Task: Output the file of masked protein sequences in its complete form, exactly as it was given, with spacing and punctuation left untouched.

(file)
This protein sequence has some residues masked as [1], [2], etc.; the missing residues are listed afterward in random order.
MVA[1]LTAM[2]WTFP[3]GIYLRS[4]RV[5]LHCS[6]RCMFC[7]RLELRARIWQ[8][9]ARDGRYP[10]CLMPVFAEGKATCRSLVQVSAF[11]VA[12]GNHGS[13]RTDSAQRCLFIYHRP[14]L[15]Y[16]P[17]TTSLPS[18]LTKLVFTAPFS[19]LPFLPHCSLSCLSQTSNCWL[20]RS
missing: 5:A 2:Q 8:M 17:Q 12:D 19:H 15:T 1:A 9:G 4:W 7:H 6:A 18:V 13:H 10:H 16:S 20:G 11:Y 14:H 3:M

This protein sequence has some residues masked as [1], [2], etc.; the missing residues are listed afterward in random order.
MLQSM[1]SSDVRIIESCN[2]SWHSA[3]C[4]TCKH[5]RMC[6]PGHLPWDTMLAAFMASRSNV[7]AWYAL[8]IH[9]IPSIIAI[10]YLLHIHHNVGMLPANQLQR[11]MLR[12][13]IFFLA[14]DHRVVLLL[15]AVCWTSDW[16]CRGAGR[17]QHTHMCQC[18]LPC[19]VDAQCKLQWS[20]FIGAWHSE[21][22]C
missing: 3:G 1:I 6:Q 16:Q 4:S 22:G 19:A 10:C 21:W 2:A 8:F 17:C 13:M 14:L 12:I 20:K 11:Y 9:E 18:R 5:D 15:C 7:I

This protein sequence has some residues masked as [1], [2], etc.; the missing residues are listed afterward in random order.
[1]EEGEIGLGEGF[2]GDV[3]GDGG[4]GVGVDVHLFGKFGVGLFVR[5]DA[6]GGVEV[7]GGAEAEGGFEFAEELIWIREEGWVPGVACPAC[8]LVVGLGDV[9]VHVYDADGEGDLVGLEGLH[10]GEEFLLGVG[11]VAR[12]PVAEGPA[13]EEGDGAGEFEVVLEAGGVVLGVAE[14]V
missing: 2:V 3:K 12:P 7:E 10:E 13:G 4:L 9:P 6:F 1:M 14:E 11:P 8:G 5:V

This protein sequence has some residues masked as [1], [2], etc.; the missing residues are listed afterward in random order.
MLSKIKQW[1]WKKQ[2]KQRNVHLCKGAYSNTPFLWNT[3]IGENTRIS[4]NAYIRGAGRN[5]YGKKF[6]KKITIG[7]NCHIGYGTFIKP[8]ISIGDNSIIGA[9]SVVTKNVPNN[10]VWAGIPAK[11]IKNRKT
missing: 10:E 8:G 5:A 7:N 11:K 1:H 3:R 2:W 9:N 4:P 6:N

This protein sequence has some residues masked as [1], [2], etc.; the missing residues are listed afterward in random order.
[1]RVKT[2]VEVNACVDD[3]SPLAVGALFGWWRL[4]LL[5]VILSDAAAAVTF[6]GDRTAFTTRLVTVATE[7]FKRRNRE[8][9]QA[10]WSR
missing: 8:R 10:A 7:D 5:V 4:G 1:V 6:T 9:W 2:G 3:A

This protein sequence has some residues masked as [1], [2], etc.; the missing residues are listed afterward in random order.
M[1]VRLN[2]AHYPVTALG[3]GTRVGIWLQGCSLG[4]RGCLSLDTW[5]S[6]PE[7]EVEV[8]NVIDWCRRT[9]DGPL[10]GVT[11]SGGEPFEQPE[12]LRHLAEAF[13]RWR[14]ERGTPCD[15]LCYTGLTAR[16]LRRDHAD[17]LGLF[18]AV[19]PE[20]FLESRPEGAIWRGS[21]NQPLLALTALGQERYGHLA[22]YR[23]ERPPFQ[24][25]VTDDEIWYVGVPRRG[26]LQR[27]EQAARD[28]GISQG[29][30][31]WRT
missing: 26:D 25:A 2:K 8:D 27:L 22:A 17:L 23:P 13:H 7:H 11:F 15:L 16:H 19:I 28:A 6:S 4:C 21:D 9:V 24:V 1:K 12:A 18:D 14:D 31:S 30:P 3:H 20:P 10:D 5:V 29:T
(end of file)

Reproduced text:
This protein sequence has some residues masked as [1], [2], etc.; the missing residues are listed afterward in random order.
MVA[1]LTAM[2]WTFP[3]GIYLRS[4]RV[5]LHCS[6]RCMFC[7]RLELRARIWQ[8][9]ARDGRYP[10]CLMPVFAEGKATCRSLVQVSAF[11]VA[12]GNHGS[13]RTDSAQRCLFIYHRP[14]L[15]Y[16]P[17]TTSLPS[18]LTKLVFTAPFS[19]LPFLPHCSLSCLSQTSNCWL[20]RS
missing: 5:A 2:Q 8:M 17:Q 12:D 19:H 15:T 1:A 9:G 4:W 7:H 6:A 18:V 13:H 10:H 16:S 20:G 11:Y 14:H 3:M

This protein sequence has some residues masked as [1], [2], etc.; the missing residues are listed afterward in random order.
MLQSM[1]SSDVRIIESCN[2]SWHSA[3]C[4]TCKH[5]RMC[6]PGHLPWDTMLAAFMASRSNV[7]AWYAL[8]IH[9]IPSIIAI[10]YLLHIHHNVGMLPANQLQR[11]MLR[12][13]IFFLA[14]DHRVVLLL[15]AVCWTSDW[16]CRGAGR[17]QHTHMCQC[18]LPC[19]VDAQCKLQWS[20]FIGAWHSE[21][22]C
missing: 3:G 1:I 6:Q 16:Q 4:S 22:G 19:A 10:C 21:W 2:A 8:F 17:C 13:M 14:L 12:I 20:K 11:Y 9:E 18:R 5:D 15:C 7:I

This protein sequence has some residues masked as [1], [2], etc.; the missing residues are listed afterward in random order.
[1]EEGEIGLGEGF[2]GDV[3]GDGG[4]GVGVDVHLFGKFGVGLFVR[5]DA[6]GGVEV[7]GGAEAEGGFEFAEELIWIREEGWVPGVACPAC[8]LVVGLGDV[9]VHVYDADGEGDLVGLEGLH[10]GEEFLLGVG[11]VAR[12]PVAEGPA[13]EEGDGAGEFEVVLEAGGVVLGVAE[14]V
missing: 2:V 3:K 12:P 7:E 10:E 13:G 4:L 9:P 6:F 1:M 14:E 11:P 8:G 5:V

This protein sequence has some residues masked as [1], [2], etc.; the missing residues are listed afterward in random order.
MLSKIKQW[1]WKKQ[2]KQRNVHLCKGAYSNTPFLWNT[3]IGENTRIS[4]NAYIRGAGRN[5]YGKKF[6]KKITIG[7]NCHIGYGTFIKP[8]ISIGDNSIIGA[9]SVVTKNVPNN[10]VWAGIPAK[11]IKNRKT
missing: 10:E 8:G 5:A 7:N 11:K 1:H 3:R 2:W 9:N 4:P 6:N

This protein sequence has some residues masked as [1], [2], etc.; the missing residues are listed afterward in random order.
[1]RVKT[2]VEVNACVDD[3]SPLAVGALFGWWRL[4]LL[5]VILSDAAAAVTF[6]GDRTAFTTRLVTVATE[7]FKRRNRE[8][9]QA[10]WSR
missing: 8:R 10:A 7:D 5:V 4:G 1:V 6:T 9:W 2:G 3:A

This protein sequence has some residues masked as [1], [2], etc.; the missing residues are listed afterward in random order.
M[1]VRLN[2]AHYPVTALG[3]GTRVGIWLQGCSLG[4]RGCLSLDTW[5]S[6]PE[7]EVEV[8]NVIDWCRRT[9]DGPL[10]GVT[11]SGGEPFEQPE[12]LRHLAEAF[13]RWR[14]ERGTPCD[15]LCYTGLTAR[16]LRRDHAD[17]LGLF[18]AV[19]PE[20]FLESRPEGAIWRGS[21]NQPLLALTALGQERYGHLA[22]YR[23]ERPPFQ[24][25]VTDDEIWYVGVPRRG[26]LQR[27]EQAARD[28]GISQG[29][30][31]WRT
missing: 26:D 25:A 2:K 8:D 27:L 22:A 17:L 23:P 13:H 7:H 11:F 15:L 16:H 19:I 28:A 6:S 4:C 21:D 9:V 24:V 1:K 12:A 18:D 14:D 31:S 30:P 3:H 20:P 10:D 5:V 29:T